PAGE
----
UK: wet weather causes havoc for potatoes

Planting of potatoes is almost complete in England and Wales but, in Scotland, there are still large areas to set.

A British Potato Council spokesman said that, in Scotland, very little progress had been possible over the last two weeks due to continuous wet weather. "Some growers managed to get a couple of days planting at the start of last week but, for most, soils are too heavy to work following up to 80mm of rain the previous week.

"Many are reporting this current break in activity is the longest they can remember. Some seed producers have finished but many report up to four good days' planting still to do once the land has had time to dry out. There are also a few reports of non-emergence in early planted crops which were set in cold soils."

Looking at the 2005 early markets, the spokesman said that orders from Wholesale markets were slow in Cornwall and Pembrokeshire while, in the east, limited movement was in balance with demand.

"Nevertheless, prices continued to fall with the overall average price of earlies down to £276/tonne last week compared with £360 in the same week last year. Regional price, however, varied from bagged material at £120-£140/tonne in Cornwall (according to size and appearance of sample rather than variety) up to £340-£360/tonne for Bard and Javelin in East Anglia and £440-£480 for Rocket and Epicure south west Scotland," he said.

"Some regions have increased movement more rapidly this season than last with total movement to June 2 remaining higher than last year at an estimated 8,600 tonnes compared with 6,400 tonnes in 2004.

"Total clearance is estimated at 543 hectares up to June 2, compared with 435 hectares last year. Early crops are bulking well with excellent quality reported for the increasing supplies available. The average yields for crops lifted last week was estimated at 17.2 tonnes/hectare compared with 16.1 tonnes/hectare last year)."

The spokesman said that, in Cornwall, early prices remained under pressure as traders attempted to encourage demand from markets already well-supplied with 2004 maincrop and imports from Jersey and many Mediterranean countries.

Rain on Sunday halted lifting on Monday but sufficient stocks remained with bag prices at £120/tonne, compared with £180-£200 last year. "Varieties are mainly Premiere, Riviere and Peer. There are also some tops from packing samples at slightly lower values. Bulk demand is steady, mainly from contracts. Crops will benefit from the weekend rain as conditions remain dry, although some have already been burnt off to restrict tuber size. Bulking is increasing with yields 18-30 tonnes/hectare compared with 18-28 tonnes/hectare last year."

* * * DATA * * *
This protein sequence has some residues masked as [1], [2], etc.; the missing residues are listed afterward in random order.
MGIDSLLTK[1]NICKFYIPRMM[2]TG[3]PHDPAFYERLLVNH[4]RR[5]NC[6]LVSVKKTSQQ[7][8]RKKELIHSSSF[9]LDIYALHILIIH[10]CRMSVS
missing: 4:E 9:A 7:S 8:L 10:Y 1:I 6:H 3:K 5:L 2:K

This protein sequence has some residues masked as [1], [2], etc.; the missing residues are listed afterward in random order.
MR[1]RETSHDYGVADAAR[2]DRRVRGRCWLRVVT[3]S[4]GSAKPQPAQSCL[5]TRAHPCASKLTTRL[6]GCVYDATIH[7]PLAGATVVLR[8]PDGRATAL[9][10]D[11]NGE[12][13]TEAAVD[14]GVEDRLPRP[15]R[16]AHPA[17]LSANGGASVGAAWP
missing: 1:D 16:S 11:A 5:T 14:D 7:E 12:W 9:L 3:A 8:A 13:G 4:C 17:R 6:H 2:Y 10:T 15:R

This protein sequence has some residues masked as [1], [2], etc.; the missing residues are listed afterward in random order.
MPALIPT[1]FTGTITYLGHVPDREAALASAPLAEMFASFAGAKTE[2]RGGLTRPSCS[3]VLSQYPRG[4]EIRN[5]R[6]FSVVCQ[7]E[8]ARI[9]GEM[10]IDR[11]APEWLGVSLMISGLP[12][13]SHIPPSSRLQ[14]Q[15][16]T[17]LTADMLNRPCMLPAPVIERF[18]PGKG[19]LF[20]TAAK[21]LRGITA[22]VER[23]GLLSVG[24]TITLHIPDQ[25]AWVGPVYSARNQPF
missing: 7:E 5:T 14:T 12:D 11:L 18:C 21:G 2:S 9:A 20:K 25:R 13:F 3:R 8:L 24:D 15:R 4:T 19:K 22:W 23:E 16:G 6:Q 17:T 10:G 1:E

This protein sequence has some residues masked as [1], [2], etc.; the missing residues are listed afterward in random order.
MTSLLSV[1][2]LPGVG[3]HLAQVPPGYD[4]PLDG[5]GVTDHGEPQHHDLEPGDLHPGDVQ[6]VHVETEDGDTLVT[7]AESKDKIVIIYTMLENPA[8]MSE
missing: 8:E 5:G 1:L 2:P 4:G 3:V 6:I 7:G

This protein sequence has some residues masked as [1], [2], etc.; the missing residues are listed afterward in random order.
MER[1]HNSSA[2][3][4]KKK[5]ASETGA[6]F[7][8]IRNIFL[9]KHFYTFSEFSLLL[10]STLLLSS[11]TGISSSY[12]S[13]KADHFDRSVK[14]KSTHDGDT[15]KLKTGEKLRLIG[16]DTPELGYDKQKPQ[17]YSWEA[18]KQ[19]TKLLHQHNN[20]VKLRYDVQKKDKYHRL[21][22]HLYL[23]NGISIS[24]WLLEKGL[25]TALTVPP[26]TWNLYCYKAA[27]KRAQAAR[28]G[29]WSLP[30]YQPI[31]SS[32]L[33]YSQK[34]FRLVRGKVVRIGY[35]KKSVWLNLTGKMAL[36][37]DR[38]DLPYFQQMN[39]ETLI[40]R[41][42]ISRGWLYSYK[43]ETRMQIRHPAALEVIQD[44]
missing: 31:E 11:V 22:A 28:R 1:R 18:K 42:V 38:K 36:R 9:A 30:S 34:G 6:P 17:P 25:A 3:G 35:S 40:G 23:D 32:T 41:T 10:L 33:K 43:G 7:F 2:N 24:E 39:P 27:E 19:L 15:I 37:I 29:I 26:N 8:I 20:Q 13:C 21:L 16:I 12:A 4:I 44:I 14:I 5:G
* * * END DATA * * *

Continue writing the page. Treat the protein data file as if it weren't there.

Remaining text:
The spokesman said that, in Devon, token lifting continued with prices steady at £300/tonne for local deliveries. "In Pembrokeshire, harvesting was restricted by wet weather at the end of last week and the start of this week. Bag supplies are limited, although prices have still eased to £150/t for Premiere and Minerva, in an attempt to encourage movement.

A few Rocket on Anglesey are making £220/tonne. In bulk, Lady Christl for loose flow are £180-£200/tonne. Salad Lady Christl, graded 42mm down, are steady at £300-£320/tonne. Recent rain will have benefited crops with yields estimated at 20-28 tonnes/hectare, compared with 17-25 tonnes/hectare last year.

"In Lincolnshire, volume remains light with growers lifting to order," the spokesman said. "Bag prices have eased, with Rocket from sand land £220, up to slit land at £240/tonne. Bard and Sceptre are £260-£280 with an odd £300/tonne for best slit Sceptre. Some rain fell last week but conditions remain dry with irrigation being used to bulk crops. Yields currently average 14 tonnes/hectare, compared with 20 tonnes/hectare last year.

"In Suffolk/Essex, prices have eased in spite of light volume lifted. In bags, Bard and Javelin are £280-£320/tonne with small lots up to £340/tonne. In bulk, salad Peer and Carlingford are increasing in volume. Most are on contract but a few spot sales are £350-£370/tonne wholecrop. Small Bard and Peer are £350/tonne.

"In Kent, supplies are increasing slowlybut prices are falling due to lack of orders. Prices, mainly Riviere, are £280-£300/tonne. Bulk loads are from contract," he added. "In Cheshire, lifting continues, but bag supplies are light, at £300-£320/tonne for local sales and £280/tonne to Wholesale markets, mainly Accord, Bard and Sceptre. In Shropshire, bags are £280/tonne but limited.

"In south west Scotland, persistent rain last week limited harvesting but supplies remained adequate for demand. Better conditions on Monday, with bag prices for Rocket and Epicure down to £250-£300/tonne but some local sales slightly more. In boxes, Rocket are £260-£300/tonne. Crops require more heat with yields still 10-12 tonnes/hectare and of good quality."